Al Jourgensen Talks SURGICAL METH MACHINE - "I Think This Is More Of A MINISTRY Record Than Any MINISTRY Record Ever Written"
March 11, 2016, 2 years ago
For a spell in the '80s and '90s, Al Jourgensen just may have been the leading candidate for "King of the Side Projects." After all, he could be spotted as part of such on-again/off-again projects as the Revolting Cocks and Lard - in addition to producing others and leading his full-time band, Ministry. And it appears as though the man also known as Uncle Al may have been bitten by the side band bug again, as evidenced by the launch of Buck Satan and the 666 Shooters in 2011, and this year, the arrival of Surgical Meth Machine, a band comprised of Al and his longtime engineer, Sam D'Ambruoso. With the duo's self-titled debut ready to drop on April 15th via Nuclear Blast, Uncle Al agreed to chat with BraveWords correspondent Greg Prato.
BraveWords: How did Surgical Meth Machine come together?
Al Jourgensen: "While we were doing From Beer to Eternity [Ministry's 2013 album], towards the end of basic tracking, me, my engineer Sammy and Mikey [Scaccia, guitar], started fucking around with some really fast beats. Ridiculously fast. Just laughing the whole time, like, 'This can never be played live.' We were having fun with it - just to kill the time in between takes. And then at the very end of completion of basic tracks on that album, Mikey went back to Dallas…and died, on stage [while performing with the band Rigor Mortis]. It was quite a shock to all of us. And I had to go back and mix the album, with Mike on my mind. I mean, he was like my little brother - almost 30 years we'd been together. It was just out of the blue. I'm still kind of getting over this. It was a real freak out. Especially having to go back in and work on this stuff every day that we had just laid, knowing that he was dead. It was really creepy. But the album came out great. It really meant a lot to me to make sure the album came out great, because I wanted to do right by Mikey. So afterwards, Sammy mentioned, 'What do you want to do next?' And I was like, 'I don't know.' I didn't exactly want to go right into a Ministry tour or record. I was still trying to wrap my mind around the fact that he just died instantly. He left completely happy and thinking, 'This record is going to kick ass' - speaking about the Ministry record. And then he's dead. So I'm like, 'Why don't we do some of these fast things that we were just fucking around with, and see if we can make the fastest, most ridiculous record we can?'
“So we started on that for a while. Me and him, laying some basic tracks. And some of it sounded pretty good. So we started adding on to that, and then I moved to California from Texas, and immediately got a medical marijuana/weed card in California - which is not available in Texas. So as soon as I got my weed card, the album suspiciously slowed down. A lot. [Laughs] It wasn't like 'Release the hounds of hell' anymore, it was more like, [says in Jeff Spicoli-type voice] 'Dude…that sounds awesome. I love living in Cali…this is great, dude.' It got really hippie after a while. And that was great. So I could have almost put this album open to two different side projects. But we decided just to put it all on one, because that was exactly how it transpired. It started out with just, 'Hell hath no fury,' and ended up in, 'Timothy Leary's bed.' This album gets pretty bipolar at times. But we liked it. And it sounded good to us, so we just said, 'We'll keep it.' A couple of labels heard it, and Nuclear Blast is the only that thought it was any good. They thought it sounded awesome. So they were like, 'Let's do it.' So here I am, talking to you."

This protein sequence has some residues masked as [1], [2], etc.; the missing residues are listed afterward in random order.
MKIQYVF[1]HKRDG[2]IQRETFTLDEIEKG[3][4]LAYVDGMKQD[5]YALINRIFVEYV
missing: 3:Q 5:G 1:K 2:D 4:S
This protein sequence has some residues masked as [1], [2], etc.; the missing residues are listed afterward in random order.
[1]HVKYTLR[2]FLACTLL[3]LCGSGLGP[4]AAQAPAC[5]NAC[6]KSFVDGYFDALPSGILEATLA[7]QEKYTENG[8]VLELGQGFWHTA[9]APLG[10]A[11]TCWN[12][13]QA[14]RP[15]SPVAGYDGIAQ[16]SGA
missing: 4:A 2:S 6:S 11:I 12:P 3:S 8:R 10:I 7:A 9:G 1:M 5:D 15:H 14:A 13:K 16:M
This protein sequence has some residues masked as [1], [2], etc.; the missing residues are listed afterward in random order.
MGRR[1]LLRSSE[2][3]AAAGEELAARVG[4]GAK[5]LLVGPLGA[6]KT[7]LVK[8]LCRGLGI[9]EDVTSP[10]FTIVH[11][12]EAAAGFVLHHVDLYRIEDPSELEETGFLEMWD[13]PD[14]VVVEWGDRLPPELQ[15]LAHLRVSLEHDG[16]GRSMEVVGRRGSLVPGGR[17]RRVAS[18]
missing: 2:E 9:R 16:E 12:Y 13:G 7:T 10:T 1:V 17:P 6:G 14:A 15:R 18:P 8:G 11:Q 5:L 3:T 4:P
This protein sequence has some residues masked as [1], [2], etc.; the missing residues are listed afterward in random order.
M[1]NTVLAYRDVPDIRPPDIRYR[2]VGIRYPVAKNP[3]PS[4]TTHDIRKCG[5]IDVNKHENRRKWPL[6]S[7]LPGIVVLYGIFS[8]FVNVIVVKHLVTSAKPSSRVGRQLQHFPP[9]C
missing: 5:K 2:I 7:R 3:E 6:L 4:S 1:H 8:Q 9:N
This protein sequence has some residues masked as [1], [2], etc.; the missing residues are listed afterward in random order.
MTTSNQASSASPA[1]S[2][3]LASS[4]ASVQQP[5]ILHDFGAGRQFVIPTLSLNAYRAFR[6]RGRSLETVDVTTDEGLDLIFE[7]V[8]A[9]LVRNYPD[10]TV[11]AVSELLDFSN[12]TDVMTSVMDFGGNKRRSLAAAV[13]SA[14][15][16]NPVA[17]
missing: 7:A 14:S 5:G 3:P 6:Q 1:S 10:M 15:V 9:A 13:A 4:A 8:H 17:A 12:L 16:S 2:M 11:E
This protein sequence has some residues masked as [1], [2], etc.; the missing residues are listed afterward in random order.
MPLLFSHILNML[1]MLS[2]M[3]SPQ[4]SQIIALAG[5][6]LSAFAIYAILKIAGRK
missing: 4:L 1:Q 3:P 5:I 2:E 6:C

BraveWords: How would you compare SMM to Ministry, stylistically?
Al Jourgensen: "It's funny - I think this is more of a Ministry record than any Ministry record ever written. And I say that only in a sense because when it's really insular and I'm not working with other musicians, like, all the side projects I've used side musicians and even on Ministry records, I'm working with either Mikey, and for a long time in the past, Paul Barker. Working with different people. Well, this was just me and my engineer - it was very insular. So I drew on references that I knew - which was Ministry. And Ministry encompasses a few different genres, and my other side projects. So I drew a little bit from each one, to make more of a composite sketch of a 33-year career. So it's got all the basic bits. It's got all the food groups of Ministry - your vegetables, your fruits, your meats, your dairy, your grains. It's got all that shit. It's got the entire food pyramid on SMM, encompassing a 33-year Ministry career. So in that sense, it's more of a Ministry record than a Ministry record…but it's less of a Ministry record and nothing like Ministry, because all of it is incorporated in one, instead of it being laser focused on a certain direction we were going in, at a certain period of time. This is more like a goulash. It's like a leftover stew - you take all the ingredients that you've got in the fridge and you just throw it in and make one tasty ass stew. So, let's call this Al Jourgensen's Goulash Record."